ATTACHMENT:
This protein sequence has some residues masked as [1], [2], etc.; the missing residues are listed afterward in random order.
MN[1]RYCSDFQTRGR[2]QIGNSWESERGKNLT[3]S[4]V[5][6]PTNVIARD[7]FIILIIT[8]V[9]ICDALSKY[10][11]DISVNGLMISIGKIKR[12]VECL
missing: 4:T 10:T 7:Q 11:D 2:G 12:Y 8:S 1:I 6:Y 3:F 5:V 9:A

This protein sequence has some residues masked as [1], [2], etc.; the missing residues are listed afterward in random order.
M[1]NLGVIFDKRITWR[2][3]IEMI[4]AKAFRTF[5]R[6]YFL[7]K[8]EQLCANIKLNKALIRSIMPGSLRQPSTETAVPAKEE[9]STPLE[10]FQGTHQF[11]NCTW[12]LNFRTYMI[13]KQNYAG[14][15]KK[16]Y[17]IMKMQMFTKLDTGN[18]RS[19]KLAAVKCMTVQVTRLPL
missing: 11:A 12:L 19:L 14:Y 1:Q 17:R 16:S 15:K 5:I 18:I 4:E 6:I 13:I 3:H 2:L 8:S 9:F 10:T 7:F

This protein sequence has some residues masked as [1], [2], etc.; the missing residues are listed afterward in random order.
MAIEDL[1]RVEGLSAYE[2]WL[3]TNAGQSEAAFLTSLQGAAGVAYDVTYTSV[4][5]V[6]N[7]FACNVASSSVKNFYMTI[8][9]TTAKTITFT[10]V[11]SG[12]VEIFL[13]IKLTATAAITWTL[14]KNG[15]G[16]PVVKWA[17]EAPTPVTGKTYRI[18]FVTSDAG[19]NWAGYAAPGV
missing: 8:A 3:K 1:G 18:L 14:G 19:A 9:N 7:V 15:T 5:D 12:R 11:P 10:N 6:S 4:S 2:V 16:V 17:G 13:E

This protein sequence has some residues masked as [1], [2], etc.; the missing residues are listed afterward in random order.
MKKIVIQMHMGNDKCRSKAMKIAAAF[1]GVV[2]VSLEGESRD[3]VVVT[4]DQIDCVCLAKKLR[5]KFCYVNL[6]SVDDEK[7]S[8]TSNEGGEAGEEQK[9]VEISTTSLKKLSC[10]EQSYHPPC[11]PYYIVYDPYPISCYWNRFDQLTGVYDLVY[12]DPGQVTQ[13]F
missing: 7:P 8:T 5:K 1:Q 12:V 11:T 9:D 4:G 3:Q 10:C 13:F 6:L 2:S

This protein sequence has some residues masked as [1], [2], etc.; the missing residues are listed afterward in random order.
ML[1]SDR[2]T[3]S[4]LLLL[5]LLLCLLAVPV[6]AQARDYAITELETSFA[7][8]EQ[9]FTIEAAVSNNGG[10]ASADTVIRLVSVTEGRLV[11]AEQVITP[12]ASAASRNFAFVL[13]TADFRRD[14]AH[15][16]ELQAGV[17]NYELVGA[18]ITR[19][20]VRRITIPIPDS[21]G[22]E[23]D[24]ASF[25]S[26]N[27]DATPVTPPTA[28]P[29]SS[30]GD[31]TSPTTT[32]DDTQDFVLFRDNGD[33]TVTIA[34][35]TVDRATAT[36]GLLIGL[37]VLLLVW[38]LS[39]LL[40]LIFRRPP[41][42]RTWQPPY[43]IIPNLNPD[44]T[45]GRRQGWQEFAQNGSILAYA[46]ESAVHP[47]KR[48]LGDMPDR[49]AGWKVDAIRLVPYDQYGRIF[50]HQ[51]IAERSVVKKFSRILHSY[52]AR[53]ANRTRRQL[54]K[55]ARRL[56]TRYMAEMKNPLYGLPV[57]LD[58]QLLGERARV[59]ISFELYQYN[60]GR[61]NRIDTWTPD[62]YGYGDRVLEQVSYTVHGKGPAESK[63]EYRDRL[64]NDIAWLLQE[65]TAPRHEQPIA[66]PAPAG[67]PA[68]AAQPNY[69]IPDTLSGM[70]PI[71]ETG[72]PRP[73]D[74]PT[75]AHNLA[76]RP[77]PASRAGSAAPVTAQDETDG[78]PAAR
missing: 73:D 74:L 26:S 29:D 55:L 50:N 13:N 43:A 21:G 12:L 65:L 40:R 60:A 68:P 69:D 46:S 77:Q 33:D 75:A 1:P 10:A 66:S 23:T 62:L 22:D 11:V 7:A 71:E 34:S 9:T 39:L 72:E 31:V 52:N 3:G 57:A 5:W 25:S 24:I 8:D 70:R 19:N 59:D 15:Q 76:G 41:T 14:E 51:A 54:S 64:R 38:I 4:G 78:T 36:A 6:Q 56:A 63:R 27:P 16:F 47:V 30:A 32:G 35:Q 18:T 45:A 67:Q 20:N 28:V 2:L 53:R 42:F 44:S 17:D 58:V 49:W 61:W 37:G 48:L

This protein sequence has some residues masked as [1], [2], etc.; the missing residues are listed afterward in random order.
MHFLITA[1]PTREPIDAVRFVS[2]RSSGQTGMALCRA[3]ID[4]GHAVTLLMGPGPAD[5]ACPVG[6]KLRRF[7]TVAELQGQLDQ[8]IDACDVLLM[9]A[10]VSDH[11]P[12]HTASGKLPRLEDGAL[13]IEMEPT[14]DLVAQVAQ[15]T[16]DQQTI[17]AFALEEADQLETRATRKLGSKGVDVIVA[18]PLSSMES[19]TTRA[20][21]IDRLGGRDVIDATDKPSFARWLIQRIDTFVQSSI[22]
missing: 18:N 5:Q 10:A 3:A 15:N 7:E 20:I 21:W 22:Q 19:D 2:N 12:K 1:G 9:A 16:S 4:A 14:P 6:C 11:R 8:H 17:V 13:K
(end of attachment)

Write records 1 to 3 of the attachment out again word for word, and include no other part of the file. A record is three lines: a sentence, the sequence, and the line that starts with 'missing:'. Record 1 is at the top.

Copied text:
This protein sequence has some residues masked as [1], [2], etc.; the missing residues are listed afterward in random order.
MN[1]RYCSDFQTRGR[2]QIGNSWESERGKNLT[3]S[4]V[5][6]PTNVIARD[7]FIILIIT[8]V[9]ICDALSKY[10][11]DISVNGLMISIGKIKR[12]VECL
missing: 4:T 10:T 7:Q 11:D 2:G 12:Y 8:S 1:I 6:Y 3:F 5:V 9:A

This protein sequence has some residues masked as [1], [2], etc.; the missing residues are listed afterward in random order.
M[1]NLGVIFDKRITWR[2][3]IEMI[4]AKAFRTF[5]R[6]YFL[7]K[8]EQLCANIKLNKALIRSIMPGSLRQPSTETAVPAKEE[9]STPLE[10]FQGTHQF[11]NCTW[12]LNFRTYMI[13]KQNYAG[14][15]KK[16]Y[17]IMKMQMFTKLDTGN[18]RS[19]KLAAVKCMTVQVTRLPL
missing: 11:A 12:L 19:L 14:Y 1:Q 17:R 16:S 15:K 5:I 18:I 4:E 6:I 13:I 3:H 2:L 8:S 9:F 10:T 7:F

This protein sequence has some residues masked as [1], [2], etc.; the missing residues are listed afterward in random order.
MAIEDL[1]RVEGLSAYE[2]WL[3]TNAGQSEAAFLTSLQGAAGVAYDVTYTSV[4][5]V[6]N[7]FACNVASSSVKNFYMTI[8][9]TTAKTITFT[10]V[11]SG[12]VEIFL[13]IKLTATAAITWTL[14]KNG[15]G[16]PVVKWA[17]EAPTPVTGKTYRI[18]FVTSDAG[19]NWAGYAAPGV
missing: 8:A 3:K 1:G 18:L 14:G 19:A 9:N 7:V 15:T 5:D 12:R 11:P 10:N 6:S 4:S 2:V 16:V 17:G 13:E